Rugby rail theft trail: ‘80 tonnes stolen in one day’

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A JURY has heard how around 80 tonnes of redundant rail track were stolen in just one day from a project to improve Network Rail’s West Coast Mainline through Rugby.

Four HGV drivers were hired that day to collect old track from one of the project’s storage yards in Rugby to carry it to a scrap yard in north Birmingham.

The haul on one day in August 2008 was among track worth up to £1million which had been stolen from Network Rail between January 2005 and December 2008 during the improvement work.

Five men, including employees of rail maintenance firm Jarvis, are on trial at the court after pleading not guilty to stealing railway track from Network Rail in the Rugby area.

They are Michael Quarless, 23, of Wolverhampton; Neil Jones, 41, of Wednesbury; Roy Skinner, 43, of Harwich, Essex; Mark Norman, 36, of Ilkeston, Derbyshire; and George Godkin, 49, of Cambridge.

In addition Godkin has denied conspiring with two other men to steal track in the area of Bury in Lancashire where work on the Manchester Metro line was taking place.

Several other men including Jarvis plant manager John Burtenshaw, 51, from Milton Keynes, have admitted being involved in one or other of the conspiracies between 2005 and 2008.

Prosecutor Malcolm Morse said HGV driver John Colfer, who had his own business but sometimes also drove for a haulage company called RJC, was asked to work over the weekend of 16-17 August 2008.

On the Saturday he carried out general haulage around the yards, and that night he slept in his lorry cab. The next morning he had a call asking him to go to the ‘Valley Sports yard,’ and when he got there a young man gave him directions to a spot where his lorry was loaded with several lengths of redundant rail weighing around 12 tonnes.

Also there was another RJC driver, Dave Clarke, and by 9.30 in the morning both their lorries had been loaded and they were told they would get instructions on where they were to go.

An ‘Asian-looking man,’ who has been identified as Paul Tandon, 47, of Great Barr, Birmingham, then got into Mr Clarke’s cab, and directed them to the HW Taroni scrap yard in Aston Church Road, Aston, Birmingham.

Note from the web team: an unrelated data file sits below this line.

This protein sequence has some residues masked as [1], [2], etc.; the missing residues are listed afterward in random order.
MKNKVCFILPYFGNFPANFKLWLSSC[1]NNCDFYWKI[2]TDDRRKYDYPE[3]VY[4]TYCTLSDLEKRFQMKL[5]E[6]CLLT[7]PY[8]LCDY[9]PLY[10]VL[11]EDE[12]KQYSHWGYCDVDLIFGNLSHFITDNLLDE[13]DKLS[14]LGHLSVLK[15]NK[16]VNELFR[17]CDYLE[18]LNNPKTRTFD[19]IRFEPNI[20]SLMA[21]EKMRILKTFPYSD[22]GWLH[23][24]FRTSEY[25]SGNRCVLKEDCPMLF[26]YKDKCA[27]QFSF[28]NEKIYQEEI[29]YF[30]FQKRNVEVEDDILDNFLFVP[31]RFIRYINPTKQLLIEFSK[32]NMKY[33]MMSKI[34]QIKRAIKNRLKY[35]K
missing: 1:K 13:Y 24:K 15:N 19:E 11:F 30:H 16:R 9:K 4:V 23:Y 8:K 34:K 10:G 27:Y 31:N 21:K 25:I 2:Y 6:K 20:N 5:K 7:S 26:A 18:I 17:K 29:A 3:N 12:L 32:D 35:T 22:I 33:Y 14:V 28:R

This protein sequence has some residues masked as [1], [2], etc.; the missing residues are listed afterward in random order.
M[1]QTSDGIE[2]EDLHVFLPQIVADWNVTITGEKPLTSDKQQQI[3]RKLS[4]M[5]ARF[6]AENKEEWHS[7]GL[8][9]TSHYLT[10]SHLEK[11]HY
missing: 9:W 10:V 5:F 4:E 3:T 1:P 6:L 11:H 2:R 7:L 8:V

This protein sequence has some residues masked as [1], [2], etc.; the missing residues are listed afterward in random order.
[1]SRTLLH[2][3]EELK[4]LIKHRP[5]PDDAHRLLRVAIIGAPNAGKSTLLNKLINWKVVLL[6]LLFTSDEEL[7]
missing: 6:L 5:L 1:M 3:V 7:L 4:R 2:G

Tandon, who had rented a section of the yard, got out and opened the gates with keys he had with him.

Rather than one lorry going in at a time, “he insisted that both these big vehicles should be brought into the yard straight away and the gate shut behind them,” said Mr Morse.

They were unloaded, and the drivers saw the rail they had been carrying being off-loaded onto a huge pile of scrap rail which one of them estimated to weigh between 70 and 100 tonnes.

Mr Clarke had arrived at the yard in Rugby at six that morning and had been directed by Tandon to a pile of around 80 tonnes of redundant rail, of which 9 tonnes was loaded onto his vehicle. After that first trip to Aston they returned to the Valley Sports yard where the exercise was repeated with a second load of rails.

Another RJC driver, Paul Cutting, was also sent to work at the Valley Sports yard that Sunday where his lorry was loaded from two piles of scrap rail on either side of the track.

He was introduced by another driver, Christopher Warren, to Tandon who got into his cab and directed him to a scrap yard Mr Cutting described as being “just off the M6 behind Star City,” and then made a second round trip, as did Mr Warren.

And Mr Morse commented to the jury: “We have now been through four drivers operating quite independently who have arrived on that one day and have been sent on, led by a vehicle with Paul Tandon in it, to a scrap yard in north Birmingham.”

The trial continues.